We had laughs, fights, and tears.  Such is the way when dealing with dementia.  But I gave her an extra year at home, and for that I will always be grateful.  It is a privilege to take care of someone who dedicated a good part of their life to your well-being.  It was the hardest year of both our lives – for her more than me – but I’d make that decision again if I had to.

Today, my mother lives in a memory care unit down the street.  We visit often, of course, but I think it’s more for us than anything else at this point.   Her physical and mental limitations were beyond my ability to care for any longer.  When you go at something like that alone, it becomes impossible to keep up with.  24/7 care is something that requires a team.  For her safety, I hadn’t a choice.  Like I said before, it’s a blessing that she’s completely unaware of her surroundings at this point.  When it mattered, we did it together.  I miss her dreadfully.

I hope you never have to go through what she went through.  Because it’s unfair, it’s cruel, and it makes no sense.  Where is the justification in doing that to a person whose life had been mostly dedicated to the concerns of others?  I can’t figure it out.  But if you do have the opportunity to make a difference to someone important in your life, consider making the proper choice.  It is a very rewarding experience.

As most of the hard things in life often are.


If you or a loved one has been diagnosed with CBD, there’s a wonderful support group available on line.  It’s a great resource for learning about how to deal with this awful disease, and a place to meet with others who have experience with CBD.  I highly recommend joining the CBGD Support Group on Yahoo.com.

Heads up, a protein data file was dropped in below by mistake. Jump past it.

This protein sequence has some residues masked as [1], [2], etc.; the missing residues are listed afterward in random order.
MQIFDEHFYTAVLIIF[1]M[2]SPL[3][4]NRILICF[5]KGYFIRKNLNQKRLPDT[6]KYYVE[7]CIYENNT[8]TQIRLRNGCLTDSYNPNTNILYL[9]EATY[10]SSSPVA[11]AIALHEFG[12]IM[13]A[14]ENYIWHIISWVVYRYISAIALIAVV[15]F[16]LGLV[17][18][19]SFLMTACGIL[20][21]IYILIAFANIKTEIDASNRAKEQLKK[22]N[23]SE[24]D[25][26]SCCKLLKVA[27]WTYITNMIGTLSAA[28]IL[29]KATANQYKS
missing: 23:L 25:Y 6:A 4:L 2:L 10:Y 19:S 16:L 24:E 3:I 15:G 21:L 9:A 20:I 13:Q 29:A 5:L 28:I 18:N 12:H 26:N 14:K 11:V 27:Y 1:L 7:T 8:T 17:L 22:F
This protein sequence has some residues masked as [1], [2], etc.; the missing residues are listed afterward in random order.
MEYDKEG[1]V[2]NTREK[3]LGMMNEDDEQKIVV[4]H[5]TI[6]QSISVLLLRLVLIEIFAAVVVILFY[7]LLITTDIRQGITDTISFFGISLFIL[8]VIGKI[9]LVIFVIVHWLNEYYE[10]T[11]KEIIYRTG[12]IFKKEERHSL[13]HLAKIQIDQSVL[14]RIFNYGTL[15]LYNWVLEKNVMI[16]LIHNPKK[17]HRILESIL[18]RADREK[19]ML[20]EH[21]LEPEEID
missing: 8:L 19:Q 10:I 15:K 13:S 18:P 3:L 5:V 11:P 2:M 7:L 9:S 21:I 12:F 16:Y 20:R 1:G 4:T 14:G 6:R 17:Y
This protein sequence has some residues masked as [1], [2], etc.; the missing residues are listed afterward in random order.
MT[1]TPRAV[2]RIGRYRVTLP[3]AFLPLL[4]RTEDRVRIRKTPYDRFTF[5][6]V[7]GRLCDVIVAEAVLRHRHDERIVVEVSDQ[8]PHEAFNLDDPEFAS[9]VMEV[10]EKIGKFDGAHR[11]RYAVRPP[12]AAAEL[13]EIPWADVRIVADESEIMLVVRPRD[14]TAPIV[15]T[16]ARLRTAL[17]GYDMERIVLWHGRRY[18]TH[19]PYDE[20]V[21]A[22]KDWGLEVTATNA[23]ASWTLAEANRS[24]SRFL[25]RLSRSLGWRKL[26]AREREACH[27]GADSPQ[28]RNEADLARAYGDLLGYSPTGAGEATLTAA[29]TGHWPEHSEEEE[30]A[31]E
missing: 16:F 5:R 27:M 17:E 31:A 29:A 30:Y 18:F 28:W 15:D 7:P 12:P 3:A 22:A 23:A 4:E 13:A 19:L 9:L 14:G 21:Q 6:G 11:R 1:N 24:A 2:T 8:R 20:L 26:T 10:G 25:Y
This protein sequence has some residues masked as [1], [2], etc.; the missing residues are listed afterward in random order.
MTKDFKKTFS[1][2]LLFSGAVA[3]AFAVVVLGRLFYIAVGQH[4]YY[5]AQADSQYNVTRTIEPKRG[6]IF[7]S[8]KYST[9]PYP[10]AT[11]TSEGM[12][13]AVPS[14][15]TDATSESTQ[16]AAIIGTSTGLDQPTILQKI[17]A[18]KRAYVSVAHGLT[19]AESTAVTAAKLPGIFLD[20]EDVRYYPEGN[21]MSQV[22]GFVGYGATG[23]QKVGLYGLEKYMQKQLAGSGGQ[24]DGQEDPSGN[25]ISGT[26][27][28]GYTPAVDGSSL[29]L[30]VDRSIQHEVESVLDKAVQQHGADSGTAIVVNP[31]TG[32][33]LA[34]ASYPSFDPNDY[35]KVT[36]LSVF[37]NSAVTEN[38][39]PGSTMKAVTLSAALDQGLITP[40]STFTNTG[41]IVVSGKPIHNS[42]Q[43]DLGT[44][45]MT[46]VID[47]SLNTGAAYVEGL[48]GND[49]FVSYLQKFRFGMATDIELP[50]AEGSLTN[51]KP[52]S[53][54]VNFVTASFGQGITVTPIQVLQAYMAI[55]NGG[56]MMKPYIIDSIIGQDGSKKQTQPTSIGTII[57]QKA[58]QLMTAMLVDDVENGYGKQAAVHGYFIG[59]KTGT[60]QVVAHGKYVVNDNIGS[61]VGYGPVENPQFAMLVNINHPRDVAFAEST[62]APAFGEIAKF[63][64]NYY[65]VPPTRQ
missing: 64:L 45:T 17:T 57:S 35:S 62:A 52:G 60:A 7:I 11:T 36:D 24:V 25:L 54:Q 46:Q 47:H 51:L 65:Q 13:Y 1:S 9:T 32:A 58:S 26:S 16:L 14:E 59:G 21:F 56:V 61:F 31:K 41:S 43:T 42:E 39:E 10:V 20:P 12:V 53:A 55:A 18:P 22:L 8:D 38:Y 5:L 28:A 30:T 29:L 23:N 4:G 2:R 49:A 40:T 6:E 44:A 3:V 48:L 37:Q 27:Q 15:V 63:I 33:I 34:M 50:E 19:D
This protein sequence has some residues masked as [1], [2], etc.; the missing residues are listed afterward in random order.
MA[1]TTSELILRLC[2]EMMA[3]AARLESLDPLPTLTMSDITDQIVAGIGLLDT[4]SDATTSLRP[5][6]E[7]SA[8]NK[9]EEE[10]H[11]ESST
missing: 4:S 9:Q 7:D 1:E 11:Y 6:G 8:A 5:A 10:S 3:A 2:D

via Daily Prompt: Disrupt

New Story, Same Old Story

Well, I’ve done it again. After countless rewrites and having received a blessing from my professional, often angry beta reading group, I have once again released a little white dove of fiction into the skies of a cruel, cruel world. You’re own your own now, buddy, best of luck. Gonna need it out there.

I suppose my process is the same as any other author. When a story is finished, or at least as finished as it’s going to be, I choose the top five publications that I think would be the best fit for it. It usually depends on the genre, the theme, and the reach of the publication. I especially like the ones that are picky and have intimidating submission guidelines. Because when they respond with a ‘yes’, you know your story will be in good company. I then spend the next twenty minutes formatting to the guidelines, writing brief introductions, and trying to thwart off my brain from finally convincing me of what a horrid writer I really am. It’s a fun life.

But my website isn’t about the follies of a writer. You can read that almost anywhere else, so I’d rather stick to what this website was meant to be. Namely, a place to post those silly little articles that I write to give myself a distraction from what I consider my “serious” work. They’re nonsense, I know. But fun to write and, hopefully, fun to read. They keep my fiction fresh and my fingers moving. If they entertain anyone to boot, that’s just a bonus.  (If this is the first post of mine you’ve ever read, have a look around, won’t you?  They get better, if by ‘better’ you mean different than this one.)